If you’re old enough, you might remember those Geritol ads on television, proclaiming that everyone could be suffering from "iron-poor blood." But, in general, iron is one of those minerals that doesn’t get much respect. It’s just not that exciting—unless you happen to be iron deficient.
Iron is one of the most abundant minerals on earth. In the human body, it’s needed as part of enzymes and proteins involved in carrying oxygen to cells and for regulating cell growth. Two-thirds of the iron in our bodies is found in hemoglobin, which is a protein in red blood cells that carries oxygen to our tissues. (In case you’re wondering, hemoglobin A1c, or HbA1c, is a measure of how much glucose is attached to hemoglobin.) The rest of the iron in our bodies is found in myoglobin, a protein that delivers oxygen to muscle tissues, as well as in proteins that can store iron for future needs.
There are two forms of iron: heme iron, which is found in animal foods, such as red meat, fish, and poultry, and nonheme iron, found in plant foods, including lentils, beans, molasses, and spinach. Eating foods rich in vitamin C can enhance absorption of nonheme iron, while calcium, tannins (found in tea and other foods), and phytates (found in beans and other foods) may inhibit nonheme iron absorption. Here are the Recommended Daily Allowances for iron for adults: 18 milligrams (mg) for women of childbearing age, 8 mg for postmenopausal women, and 8 mg for adult men. So, as we age, our iron needs decrease.
Iron deficiency is a global problem, affecting about 80% of the world’s population, while 30% of the population has iron deficiency anemia. Pregnant women, infants, toddlers, teenage girls, women of childbearing age, and people with kidney and gastrointestinal disorders are at risk for iron deficiency anemia. That pretty much leaves healthy teenage boys, men, and postmenopausal women who aren’t at risk.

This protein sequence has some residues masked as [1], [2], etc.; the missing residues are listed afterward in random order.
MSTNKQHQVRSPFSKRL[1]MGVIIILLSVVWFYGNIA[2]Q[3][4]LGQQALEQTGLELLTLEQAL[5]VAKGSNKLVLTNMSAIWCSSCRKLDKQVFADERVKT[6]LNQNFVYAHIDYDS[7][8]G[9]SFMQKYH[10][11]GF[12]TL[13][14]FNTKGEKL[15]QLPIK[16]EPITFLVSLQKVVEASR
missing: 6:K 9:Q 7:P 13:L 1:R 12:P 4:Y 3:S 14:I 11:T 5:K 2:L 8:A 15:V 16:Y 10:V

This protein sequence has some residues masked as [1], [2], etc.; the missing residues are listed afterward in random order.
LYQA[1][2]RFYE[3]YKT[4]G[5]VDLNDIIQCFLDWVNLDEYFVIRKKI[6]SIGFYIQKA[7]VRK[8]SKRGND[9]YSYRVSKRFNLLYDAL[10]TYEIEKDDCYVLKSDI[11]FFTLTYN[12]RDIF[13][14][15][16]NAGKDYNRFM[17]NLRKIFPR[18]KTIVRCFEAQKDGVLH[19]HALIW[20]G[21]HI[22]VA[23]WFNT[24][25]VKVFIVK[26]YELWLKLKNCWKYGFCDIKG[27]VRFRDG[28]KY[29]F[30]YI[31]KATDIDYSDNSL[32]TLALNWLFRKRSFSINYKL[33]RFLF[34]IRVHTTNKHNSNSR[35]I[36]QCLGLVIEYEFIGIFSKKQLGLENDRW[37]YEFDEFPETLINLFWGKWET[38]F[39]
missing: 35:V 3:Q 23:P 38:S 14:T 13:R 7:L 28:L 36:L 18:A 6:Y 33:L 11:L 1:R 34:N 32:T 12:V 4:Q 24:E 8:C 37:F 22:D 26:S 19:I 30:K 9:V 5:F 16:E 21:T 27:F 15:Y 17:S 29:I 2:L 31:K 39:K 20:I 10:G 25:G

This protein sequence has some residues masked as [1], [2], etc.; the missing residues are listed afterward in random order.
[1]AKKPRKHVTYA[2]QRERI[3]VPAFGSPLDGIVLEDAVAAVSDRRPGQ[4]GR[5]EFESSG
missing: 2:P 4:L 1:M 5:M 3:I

You might be wondering what the link is, then, between iron and diabetes. First, there’s evidence now that women who consume too much heme iron (the kind found in animal foods) have as much as a 28% increased risk of developing Type 2 diabetes. This research, published last year, is based on a study of over 85,000 middle-aged women over a 20-year time frame. Another study from 2004 showed similar results: About 33,000 healthy women with high iron stores followed for 10 years had a significant increase in the incidence of Type 2 diabetes. The thought is that high iron levels may cause damage to muscle tissue, thereby decreasing the body’s ability to move glucose from the blood into cells and also interfering with insulin production. (By the way, there’s evidence that 50% to 80% of people with hemochromatosis, a disorder of iron absorption, go on to develop Type 2 diabetes.)
Secondly, there’s new evidence that women with Type 2 diabetes who consume a high amount of heme iron and red meat have up to a 50% increase in the risk of coronary heart disease. The authors of this study admit that foods rich in heme iron (such as red meat) can also be high in saturated fat, which we already know is linked with heart disease. They also point out that foods high in heme iron don’t necessarily “cause” heart disease; they’re just “associated” with heart disease. All in all, though, they suggest that it’s not a bad idea for people with Type 2 diabetes to cut back on their intake of heme-iron–rich foods. Maybe this information will encourage you to go easy on the steaks and burgers and try more meatless meals, such as beans and rice or lentil soup!